If there’s one genre I’m happy to see doing well in this current generation its adventure games. Speaking to the classic point and click variety (as opposed to the older, more “theater of the mind” driven text adventures), it is fun to see developers use this story and narrative-driven genre to do fun things other action oriented games might not allow or have room for. Floor Plan, developed by Turbo Button, Inc. and available now for PlayStation VR, harkens back to the LucasArts era of adventure games where it was nearly impossible to die and you’d have to apply off the wall logic to complete different puzzles. Floor Plan is severely limited in scope but it nails the fun, cartoonish logic that made games like Monkey Island so charming to play.
This quirky puzzle game sees you kind of trapped in an elevator. I say “kind of” because although you’re free to move to and from twelve different floors, you never actually venture outside of the moving steel box. Instead, puzzle items and elements are within reach of your disembodied hands that are controlled either by the PlayStation Move wands or the DualShock controller. I liked using the Move wands because of the immersion it offers, even though you’re mostly holding down a button to grab far away objects and interact with other stage elements.
The goal of Floor Plan is to use a series of items in such a way that lets you collect missing pieces of a space suit located on the top floor of the building. To do this, you’ll have to deal with lava pools, an irate snowman, a jackhammer that’s sleeping on the job, and a bee pollinating wild and trippy looking flowers. There’s a lot of cartoon logic applied to the situations you find yourself in which means none of the solutions are as straightforward as you might think. Should you get stuck, buzzing the in-game hint line will provide you with up to two clues to help push you along the right path.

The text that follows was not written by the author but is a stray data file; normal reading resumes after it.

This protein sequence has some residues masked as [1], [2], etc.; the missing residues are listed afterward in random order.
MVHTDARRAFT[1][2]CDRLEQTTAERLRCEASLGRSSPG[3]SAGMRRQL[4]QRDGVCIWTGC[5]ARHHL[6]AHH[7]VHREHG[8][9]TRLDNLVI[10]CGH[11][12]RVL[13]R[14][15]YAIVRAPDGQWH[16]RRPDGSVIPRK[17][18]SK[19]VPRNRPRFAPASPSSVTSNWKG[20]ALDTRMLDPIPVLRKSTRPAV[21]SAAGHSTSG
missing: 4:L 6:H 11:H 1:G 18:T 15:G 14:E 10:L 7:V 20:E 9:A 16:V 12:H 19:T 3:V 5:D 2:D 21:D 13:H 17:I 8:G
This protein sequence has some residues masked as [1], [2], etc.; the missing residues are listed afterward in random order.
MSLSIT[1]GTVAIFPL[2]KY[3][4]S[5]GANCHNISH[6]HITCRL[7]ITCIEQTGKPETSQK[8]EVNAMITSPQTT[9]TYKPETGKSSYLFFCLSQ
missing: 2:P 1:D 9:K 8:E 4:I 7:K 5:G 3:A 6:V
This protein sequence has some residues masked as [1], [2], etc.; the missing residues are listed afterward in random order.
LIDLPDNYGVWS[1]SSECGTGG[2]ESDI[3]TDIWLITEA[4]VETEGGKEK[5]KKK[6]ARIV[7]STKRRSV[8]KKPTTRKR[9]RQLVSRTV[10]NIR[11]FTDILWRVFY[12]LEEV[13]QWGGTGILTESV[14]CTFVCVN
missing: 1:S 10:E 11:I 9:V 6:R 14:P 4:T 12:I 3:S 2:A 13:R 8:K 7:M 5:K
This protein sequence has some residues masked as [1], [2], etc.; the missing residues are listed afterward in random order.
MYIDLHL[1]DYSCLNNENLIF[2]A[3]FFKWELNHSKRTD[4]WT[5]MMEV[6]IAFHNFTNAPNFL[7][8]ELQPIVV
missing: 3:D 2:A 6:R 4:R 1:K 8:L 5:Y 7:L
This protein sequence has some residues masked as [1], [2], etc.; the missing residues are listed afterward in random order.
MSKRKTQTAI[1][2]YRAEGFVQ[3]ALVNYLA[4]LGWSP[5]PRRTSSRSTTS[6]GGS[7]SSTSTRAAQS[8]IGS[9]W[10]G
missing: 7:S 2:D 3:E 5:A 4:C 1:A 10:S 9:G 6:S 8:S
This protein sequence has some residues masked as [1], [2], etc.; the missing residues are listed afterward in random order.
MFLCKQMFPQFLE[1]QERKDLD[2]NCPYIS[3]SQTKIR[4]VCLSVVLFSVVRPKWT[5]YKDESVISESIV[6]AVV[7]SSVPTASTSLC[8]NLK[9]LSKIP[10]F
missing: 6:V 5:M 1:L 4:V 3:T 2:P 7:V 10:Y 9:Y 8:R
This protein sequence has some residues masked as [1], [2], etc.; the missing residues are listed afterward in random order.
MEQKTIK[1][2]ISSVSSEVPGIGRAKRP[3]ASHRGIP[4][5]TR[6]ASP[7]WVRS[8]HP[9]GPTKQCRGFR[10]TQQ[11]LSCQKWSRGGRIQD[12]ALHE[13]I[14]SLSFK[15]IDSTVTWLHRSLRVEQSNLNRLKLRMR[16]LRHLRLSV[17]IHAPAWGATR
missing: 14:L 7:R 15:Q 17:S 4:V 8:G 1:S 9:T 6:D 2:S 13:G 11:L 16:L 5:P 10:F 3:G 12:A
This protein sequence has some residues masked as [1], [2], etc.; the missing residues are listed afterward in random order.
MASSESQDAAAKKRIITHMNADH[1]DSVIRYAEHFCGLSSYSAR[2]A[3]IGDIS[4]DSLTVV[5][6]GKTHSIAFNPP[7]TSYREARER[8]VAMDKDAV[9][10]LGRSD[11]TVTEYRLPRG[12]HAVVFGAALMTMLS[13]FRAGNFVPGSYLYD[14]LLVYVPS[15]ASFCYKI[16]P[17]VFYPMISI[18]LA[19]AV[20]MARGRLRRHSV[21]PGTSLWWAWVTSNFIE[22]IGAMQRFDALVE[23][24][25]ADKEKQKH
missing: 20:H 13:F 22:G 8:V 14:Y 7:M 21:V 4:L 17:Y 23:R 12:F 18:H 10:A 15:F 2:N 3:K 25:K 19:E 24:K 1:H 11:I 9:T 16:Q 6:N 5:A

And that’s all there really is to say. Charming though Floor Plan may be, it’s ridiculously short. According to the end of game stats screen, it took me 33 minutes to complete the game. And there’s a trophy available for those who can beat the whole game in ten minutes. Even though the game only costs six dollars, I felt a little cheated by the length. I certainly wasn’t all that jazzed by the lackluster, ho-hum of an ending. I should have known what would happen after I finished putting together a space suit but even then I was still slightly disappointed by the whole thing. On the plus side, it’s an easy game to earn a Platinum Trophy from! It’s also a fun game to look at because the visuals match the lighthearted vibe of the whole thing.
You can’t go wrong with a game that costs six dollars. I mean, it’s hard to complain about something as short as this when it costs about the same as an iced coffee from Starbucks. I guess what it comes down to is me feeling like I wasn’t ready for the game to end so soon. It does a fine job at being an adventure game–the puzzles are fun and offer an entertaining challenge–but once the game ends, it’s so easy to forget about it. The price doesn’t hurt but if you’re looking for a fun, interactive, escape room-style game with lots of substance and style, kick in a few extra dollars and grab I Expect You To Die.
REVIEW CODE: A FREE Sony Playstation 4 code was provided to Brash Games for this review. Please send all review code enquiries to firstname.lastname@example.org.
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